When it came time to replace his old surfboard, Mike Sheldrake decided to build his own. But the former Web programmer didn’t have the sculpting skills to carve one out of foam the way professional builders do. So he used 3-D modeling software to design a snap-together deck that’s as sturdy as a conventional model and performs just as well, made from the cheapest material he could find: cardboard.
The board’s frame contains nearly 400 corrugated-paper slats precisely cut by a computer-controlled saw. The slats intersect at interlocking notches, forming a pattern of triangles and hexagons that provides strength by evenly dispersing force throughout the board. Sheldrake makes it watertight by wrapping it in fiberglass cloth hardened with epoxy resin (similar to traditional boards).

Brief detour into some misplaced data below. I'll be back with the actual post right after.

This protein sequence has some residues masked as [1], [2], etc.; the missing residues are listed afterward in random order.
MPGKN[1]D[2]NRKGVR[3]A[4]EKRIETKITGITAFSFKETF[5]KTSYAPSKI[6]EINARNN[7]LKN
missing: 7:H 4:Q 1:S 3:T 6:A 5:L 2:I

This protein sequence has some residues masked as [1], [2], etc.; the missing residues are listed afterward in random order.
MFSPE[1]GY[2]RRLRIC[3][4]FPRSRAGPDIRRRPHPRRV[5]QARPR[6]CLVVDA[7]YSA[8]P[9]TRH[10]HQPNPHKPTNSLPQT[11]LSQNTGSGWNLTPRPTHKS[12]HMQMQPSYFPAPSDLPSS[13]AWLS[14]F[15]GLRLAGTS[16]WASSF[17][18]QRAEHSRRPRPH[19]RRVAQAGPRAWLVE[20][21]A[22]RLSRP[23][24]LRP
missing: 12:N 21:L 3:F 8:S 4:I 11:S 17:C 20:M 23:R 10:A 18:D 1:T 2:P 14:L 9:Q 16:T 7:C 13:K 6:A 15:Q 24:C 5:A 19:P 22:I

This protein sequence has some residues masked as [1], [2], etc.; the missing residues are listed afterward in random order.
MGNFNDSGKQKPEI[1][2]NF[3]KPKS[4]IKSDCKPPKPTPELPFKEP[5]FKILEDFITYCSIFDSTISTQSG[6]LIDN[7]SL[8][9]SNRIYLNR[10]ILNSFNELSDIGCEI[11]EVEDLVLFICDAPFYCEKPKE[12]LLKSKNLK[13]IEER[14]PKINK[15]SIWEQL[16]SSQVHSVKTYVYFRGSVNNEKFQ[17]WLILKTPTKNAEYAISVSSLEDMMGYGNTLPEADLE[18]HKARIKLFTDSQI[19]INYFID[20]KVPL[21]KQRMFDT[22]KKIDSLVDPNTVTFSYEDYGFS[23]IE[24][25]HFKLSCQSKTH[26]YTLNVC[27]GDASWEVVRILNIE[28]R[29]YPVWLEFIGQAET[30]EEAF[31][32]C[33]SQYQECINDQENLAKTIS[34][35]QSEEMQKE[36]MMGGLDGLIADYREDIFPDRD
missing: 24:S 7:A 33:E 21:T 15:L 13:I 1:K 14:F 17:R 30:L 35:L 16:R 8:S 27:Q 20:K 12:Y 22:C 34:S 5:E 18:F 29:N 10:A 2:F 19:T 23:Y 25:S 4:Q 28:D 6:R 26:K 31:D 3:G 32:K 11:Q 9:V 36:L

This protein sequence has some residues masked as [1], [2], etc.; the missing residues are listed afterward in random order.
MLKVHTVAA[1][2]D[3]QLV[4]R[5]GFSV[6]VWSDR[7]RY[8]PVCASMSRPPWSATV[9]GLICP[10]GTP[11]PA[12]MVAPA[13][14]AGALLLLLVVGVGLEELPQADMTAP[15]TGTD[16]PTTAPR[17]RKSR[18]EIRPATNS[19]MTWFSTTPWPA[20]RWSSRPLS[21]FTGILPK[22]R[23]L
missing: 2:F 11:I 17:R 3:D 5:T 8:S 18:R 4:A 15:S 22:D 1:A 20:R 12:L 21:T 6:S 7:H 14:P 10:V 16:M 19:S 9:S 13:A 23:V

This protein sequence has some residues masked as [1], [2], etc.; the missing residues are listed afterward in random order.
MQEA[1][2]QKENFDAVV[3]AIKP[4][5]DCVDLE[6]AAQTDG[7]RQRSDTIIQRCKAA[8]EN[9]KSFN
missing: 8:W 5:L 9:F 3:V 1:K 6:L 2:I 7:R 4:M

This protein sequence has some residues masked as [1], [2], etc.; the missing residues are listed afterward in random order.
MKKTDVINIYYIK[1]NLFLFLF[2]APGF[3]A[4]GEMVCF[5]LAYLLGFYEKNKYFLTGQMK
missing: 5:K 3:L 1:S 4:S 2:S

Sheldrake has already sold one of his creations to a pro surfer. Before he sells many more, he plans to experiment with different slat materials, such as plastic or carbon fiber, to change a board’s weight and flexibility. Eventually he hopes to offer a Web site that lets surfers customize the size and shape of boards online and then assemble them at home. That would cost far less than an ordinary board—leaving more cash for beach trips.